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VIDEO: Health screenings necessary for women after menopause

PHILADELPHIA — In this video exclusive, Gloria Richard-Davis, MD, FACOG, NCMP, professor and director of the division of reproductive endocrinology and infertility in the department of obstetrics and gynecology at the University of Arkansas Medical Services, discusses health screenings for postmenopausal women.

According to recent practice guidelines, women should have a Pap screening for cervical cancer until age 65 years. “That applies to the average population, and not to special populations,” Richard-Davis said. Women without a negative Pap test for at least the previous 10 years and many African-American women may benefit from continued screening.

Mammograms are another important screening for midlife and older women. “In that area, we have so many different guidelines that it is confusing for our providers, it’s confusing for our patients,” Richard-Davis said. As a result, women are either not getting screened or the mammogram has not been covered by insurance.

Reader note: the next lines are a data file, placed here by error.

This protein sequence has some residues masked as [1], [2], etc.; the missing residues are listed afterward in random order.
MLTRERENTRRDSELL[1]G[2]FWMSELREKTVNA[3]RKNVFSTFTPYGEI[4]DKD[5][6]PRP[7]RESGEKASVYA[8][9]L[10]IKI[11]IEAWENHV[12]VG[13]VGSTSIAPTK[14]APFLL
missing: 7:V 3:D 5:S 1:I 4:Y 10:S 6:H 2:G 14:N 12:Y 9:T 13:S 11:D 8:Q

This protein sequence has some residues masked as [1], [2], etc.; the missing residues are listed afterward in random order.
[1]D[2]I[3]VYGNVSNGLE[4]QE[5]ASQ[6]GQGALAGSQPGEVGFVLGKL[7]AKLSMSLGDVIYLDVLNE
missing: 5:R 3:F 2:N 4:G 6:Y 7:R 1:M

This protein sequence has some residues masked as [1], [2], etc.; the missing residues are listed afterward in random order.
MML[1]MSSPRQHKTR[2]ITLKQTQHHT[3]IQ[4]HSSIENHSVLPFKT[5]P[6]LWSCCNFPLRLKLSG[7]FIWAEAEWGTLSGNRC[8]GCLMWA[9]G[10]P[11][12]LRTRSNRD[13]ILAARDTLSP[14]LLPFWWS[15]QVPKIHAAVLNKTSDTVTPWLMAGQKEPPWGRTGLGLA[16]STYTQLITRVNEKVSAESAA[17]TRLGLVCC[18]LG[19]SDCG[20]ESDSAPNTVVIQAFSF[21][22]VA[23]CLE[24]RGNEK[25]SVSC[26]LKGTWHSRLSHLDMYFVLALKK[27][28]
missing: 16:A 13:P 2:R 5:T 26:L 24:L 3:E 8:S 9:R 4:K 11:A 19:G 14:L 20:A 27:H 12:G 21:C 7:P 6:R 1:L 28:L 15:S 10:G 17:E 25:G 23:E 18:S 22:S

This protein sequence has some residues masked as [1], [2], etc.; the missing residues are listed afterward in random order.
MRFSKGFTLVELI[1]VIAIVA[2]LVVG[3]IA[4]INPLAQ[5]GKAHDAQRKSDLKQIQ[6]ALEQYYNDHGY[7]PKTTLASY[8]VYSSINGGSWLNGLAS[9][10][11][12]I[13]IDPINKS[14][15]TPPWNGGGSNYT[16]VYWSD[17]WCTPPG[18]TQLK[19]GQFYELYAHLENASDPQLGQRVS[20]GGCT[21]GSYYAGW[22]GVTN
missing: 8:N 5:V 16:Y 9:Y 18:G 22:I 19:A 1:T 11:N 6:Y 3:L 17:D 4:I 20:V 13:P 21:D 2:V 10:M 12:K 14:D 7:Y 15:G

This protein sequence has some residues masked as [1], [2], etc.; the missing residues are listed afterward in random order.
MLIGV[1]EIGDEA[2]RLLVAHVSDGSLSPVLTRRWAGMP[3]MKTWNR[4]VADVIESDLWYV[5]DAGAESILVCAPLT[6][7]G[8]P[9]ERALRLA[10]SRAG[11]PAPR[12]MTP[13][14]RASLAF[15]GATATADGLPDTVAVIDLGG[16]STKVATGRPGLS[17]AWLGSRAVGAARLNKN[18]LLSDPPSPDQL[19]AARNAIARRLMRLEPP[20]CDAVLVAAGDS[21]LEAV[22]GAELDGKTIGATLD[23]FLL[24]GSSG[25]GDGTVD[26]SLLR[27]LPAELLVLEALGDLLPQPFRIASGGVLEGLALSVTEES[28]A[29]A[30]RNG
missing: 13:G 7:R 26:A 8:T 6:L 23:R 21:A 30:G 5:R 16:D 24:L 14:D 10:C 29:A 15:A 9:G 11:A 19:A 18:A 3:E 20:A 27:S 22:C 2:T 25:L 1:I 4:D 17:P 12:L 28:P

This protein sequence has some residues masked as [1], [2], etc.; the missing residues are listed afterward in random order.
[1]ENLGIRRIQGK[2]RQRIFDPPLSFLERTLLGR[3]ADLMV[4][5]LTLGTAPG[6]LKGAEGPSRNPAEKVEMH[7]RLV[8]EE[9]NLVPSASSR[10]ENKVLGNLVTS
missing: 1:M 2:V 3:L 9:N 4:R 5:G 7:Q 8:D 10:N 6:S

Finally, only about 20% of women undergo a DXA screening for osteoporosis, even following a fracture, according to Richard-Davis, and physicians should do better to get these women treatments.

PHILADELPHIA — In this video exclusive, Gloria Richard-Davis, MD, FACOG, NCMP, professor and director of the division of reproductive endocrinology and infertility in the department of obstetrics and gynecology at the University of Arkansas Medical Services, discusses health screenings for postmenopausal women.

According to recent practice guidelines, women should have a Pap screening for cervical cancer until age 65 years. “That applies to the average population, and not to special populations,” Richard-Davis said. Women without a negative Pap test for at least the previous 10 years and many African-American women may benefit from continued screening.

Mammograms are another important screening for midlife and older women. “In that area, we have so many different guidelines that it is confusing for our providers, it’s confusing for our patients,” Richard-Davis said. As a result, women are either not getting screened or the mammogram has not been covered by insurance.

Finally, only about 20% of women undergo a DXA screening for osteoporosis, even following a fracture, according to Richard-Davis, and physicians should do better to get these women treatments.

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